Karl Kawakami

Kiyoshi "Karl" Kawakami (1873-1949) was a Japanese writer, activist, and socialist. He wrote extensively on immigration and Japan in global politics. Kawakami was born in Yonezawa, a rural town in northeastern Honshu. He moved to Tokyo at 15 and there was influenced by modernization. He chose his English name “Karl” after Karl Marx who he admired (Japan in world politics vii) He left Tokyo to move to America in 1901. While there, under the instruction of Benjamin F Schambaugh, he obtained a master’s degree in political science at the State University of Iowa, present-day University of Iowa, in 1902 (The University of Iowa holds the Kawakami archives.)  His book The Political Ideas of Modern Japan was based on his master’s thesis.

In 1907 he married Mildred Clark of Momence, Illinois. He gradually accumulated fame as a journalist writing for the North American Review, Independence, and New England Magazine. His articles and books specialized in migration and Asian affairs. He wrote extensively about immigration laws targeting Japanese migrants. His Asia at the Door (1914) includes his personal views of the discriminatory accusations aimed at Japanese migrants in the United States. He emphasized how Japanese migrants were uniquely suited (in contrast to other immigrant populations) to adapt to American society. (Lee 294) He was a vocal supporter of the Japanese position in the post-WWI international order. He also wrote about Japanese immigrants’ achievements in science and technology (an area considered exclusive to whites at the time) such as in Jokichi Takamine, A Record of His Academic Achievements (1928) who was a successful chemist and entrepreneur. Such writings emphasized Japanese compatibility with the civilization of “advanced” countries.

He wrote to defend Japan’s imperialism in Asia, however, different than his counterparts in Japan, he did so with American audiences and viewpoints in mind. He linked resentment and fear of Japanese migrants in Mexico and South America to growing fears of imperial Japan’s place in the world and sought to alleviate those fears in language tailored to American audiences. He sought to link Japanese imperialism to American national interests while trying to end discrimination against the Japanese immigrant community. His views were challenged by Chinese communities in the United States who disagreed with Kawakami's endorsement of Japan's invasion of Manchuria and imperialist goals.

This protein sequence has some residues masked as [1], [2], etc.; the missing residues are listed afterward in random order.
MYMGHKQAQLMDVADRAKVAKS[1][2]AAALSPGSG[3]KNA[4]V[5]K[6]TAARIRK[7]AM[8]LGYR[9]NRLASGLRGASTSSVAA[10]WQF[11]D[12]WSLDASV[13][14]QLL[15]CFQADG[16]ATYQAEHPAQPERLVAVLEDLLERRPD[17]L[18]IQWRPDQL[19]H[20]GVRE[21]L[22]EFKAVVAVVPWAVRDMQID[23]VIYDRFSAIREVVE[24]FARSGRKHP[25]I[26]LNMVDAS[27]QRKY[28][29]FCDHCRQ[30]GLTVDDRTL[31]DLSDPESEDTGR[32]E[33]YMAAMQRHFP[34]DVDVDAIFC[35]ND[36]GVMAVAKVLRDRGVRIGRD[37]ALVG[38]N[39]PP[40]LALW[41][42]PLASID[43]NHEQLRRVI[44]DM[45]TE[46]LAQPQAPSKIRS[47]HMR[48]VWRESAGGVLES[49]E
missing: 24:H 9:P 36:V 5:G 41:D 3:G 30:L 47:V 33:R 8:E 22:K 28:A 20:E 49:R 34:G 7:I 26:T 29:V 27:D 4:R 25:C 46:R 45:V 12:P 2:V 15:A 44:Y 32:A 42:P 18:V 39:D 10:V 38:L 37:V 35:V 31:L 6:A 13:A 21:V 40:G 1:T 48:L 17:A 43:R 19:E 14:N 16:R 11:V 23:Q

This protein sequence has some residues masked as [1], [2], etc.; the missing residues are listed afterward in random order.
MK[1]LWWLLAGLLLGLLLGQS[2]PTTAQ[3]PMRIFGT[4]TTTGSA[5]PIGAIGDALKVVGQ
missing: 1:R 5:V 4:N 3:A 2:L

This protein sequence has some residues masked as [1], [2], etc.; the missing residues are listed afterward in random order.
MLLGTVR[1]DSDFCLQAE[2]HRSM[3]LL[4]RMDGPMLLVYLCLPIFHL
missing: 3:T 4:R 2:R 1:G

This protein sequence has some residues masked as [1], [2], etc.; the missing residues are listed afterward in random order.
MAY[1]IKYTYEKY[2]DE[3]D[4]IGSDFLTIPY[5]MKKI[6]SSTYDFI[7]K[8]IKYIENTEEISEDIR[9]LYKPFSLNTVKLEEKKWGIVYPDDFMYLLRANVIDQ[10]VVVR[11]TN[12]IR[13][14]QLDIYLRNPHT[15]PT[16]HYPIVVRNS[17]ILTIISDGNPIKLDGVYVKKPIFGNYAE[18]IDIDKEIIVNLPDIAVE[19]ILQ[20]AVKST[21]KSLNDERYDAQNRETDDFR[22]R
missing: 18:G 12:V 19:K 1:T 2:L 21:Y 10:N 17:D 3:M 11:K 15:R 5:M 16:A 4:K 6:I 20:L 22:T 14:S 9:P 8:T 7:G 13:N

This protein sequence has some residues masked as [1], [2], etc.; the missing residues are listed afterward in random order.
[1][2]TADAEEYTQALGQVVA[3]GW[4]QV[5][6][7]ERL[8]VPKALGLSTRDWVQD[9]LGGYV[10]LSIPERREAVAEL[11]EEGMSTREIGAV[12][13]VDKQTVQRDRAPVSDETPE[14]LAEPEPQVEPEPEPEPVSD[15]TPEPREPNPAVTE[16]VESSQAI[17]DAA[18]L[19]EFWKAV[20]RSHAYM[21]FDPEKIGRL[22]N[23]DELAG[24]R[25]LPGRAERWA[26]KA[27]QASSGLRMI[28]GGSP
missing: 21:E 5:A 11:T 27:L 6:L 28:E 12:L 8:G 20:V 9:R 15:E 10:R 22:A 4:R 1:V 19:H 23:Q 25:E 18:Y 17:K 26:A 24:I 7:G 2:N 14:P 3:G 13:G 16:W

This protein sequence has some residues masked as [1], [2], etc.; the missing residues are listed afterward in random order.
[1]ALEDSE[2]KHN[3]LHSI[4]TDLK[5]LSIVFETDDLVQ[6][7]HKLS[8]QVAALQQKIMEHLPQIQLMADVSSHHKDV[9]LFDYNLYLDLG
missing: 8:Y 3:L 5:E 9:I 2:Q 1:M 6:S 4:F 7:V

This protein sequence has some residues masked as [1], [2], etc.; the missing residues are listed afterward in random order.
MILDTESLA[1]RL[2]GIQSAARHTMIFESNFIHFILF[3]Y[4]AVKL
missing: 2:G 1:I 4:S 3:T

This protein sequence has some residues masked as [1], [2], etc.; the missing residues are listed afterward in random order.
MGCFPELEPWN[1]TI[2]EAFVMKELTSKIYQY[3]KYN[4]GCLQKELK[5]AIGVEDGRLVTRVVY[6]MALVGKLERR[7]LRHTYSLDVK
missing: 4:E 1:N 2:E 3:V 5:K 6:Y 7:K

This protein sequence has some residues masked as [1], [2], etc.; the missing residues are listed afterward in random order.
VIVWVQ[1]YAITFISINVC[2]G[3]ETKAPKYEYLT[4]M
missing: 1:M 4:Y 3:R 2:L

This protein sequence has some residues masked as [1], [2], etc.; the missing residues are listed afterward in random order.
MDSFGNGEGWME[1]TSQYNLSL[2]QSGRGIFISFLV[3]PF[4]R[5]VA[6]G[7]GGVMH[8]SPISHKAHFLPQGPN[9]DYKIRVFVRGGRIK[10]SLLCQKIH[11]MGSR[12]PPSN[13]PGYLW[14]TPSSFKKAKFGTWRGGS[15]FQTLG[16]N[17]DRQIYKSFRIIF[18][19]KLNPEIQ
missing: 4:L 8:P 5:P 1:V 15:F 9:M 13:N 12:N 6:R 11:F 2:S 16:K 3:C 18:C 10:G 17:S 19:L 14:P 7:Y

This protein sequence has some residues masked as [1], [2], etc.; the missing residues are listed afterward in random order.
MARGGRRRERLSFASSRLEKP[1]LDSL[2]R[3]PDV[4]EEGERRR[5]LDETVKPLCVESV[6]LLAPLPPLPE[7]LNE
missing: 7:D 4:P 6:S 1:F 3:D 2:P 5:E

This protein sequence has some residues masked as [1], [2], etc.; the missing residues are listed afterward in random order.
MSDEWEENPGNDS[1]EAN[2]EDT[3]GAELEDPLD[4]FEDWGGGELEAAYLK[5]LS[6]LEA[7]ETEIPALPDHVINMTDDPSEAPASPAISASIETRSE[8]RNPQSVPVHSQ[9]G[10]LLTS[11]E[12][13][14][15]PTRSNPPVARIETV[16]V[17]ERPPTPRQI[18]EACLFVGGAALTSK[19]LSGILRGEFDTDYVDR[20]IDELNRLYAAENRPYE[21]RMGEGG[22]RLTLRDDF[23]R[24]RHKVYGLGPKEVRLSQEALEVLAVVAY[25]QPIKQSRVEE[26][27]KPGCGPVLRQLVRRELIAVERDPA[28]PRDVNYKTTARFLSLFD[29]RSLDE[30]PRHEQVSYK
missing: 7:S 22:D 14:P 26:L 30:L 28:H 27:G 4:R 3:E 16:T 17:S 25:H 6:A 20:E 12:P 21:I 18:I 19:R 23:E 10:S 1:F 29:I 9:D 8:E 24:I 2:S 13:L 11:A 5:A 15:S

His Japan Speaks: On the Sino-Japanese Crisis was responded to by Chih Meng, the Associate Director of the China Institute in America, in China Speaks: On the Conflict Between China and Japan. Each demonstrated different perspectives on Japan’s invasion of Manchuria and demonstrate how world conflicts put the immigrant communities, already discriminated against, in challenging situations. Moreover, Kawakami in attempting to assert the "acceptable" and "desirable" qualities of the Japanese to America did so at the expense of other immigrants including Chinese immigrants.

            On the day of Pearl Harbor, December 7th, 1941, Kawakami was taken to an FBI office in Washington and detained on suspicion of working for the Imperial Japanese government (Komori 220) He did not appear in the journalism world again until the late 1940s. He died in 1949, and his last writings insisted that Japan should declare permanent neutrality under the guidance of the United States and the United Nations. (Lee 307)


Komori, Yoshihisa. Arashi ni kaku: Nichibei no hanseki o ikita janarisuto no kiroku [A record of a Journalist Who Lived a Half-century in Japan and the United State]. Mainichi Shinbunsha, 1987.

Lee, Seok-Won. “Kiyoshi Karl Kawakami and Japanese America between the Two World Wars.” Japanese Studies 37, no. 3 (September 2, 2017): 289–310. https://doi.org/10.1080/10371397.2017.1374817.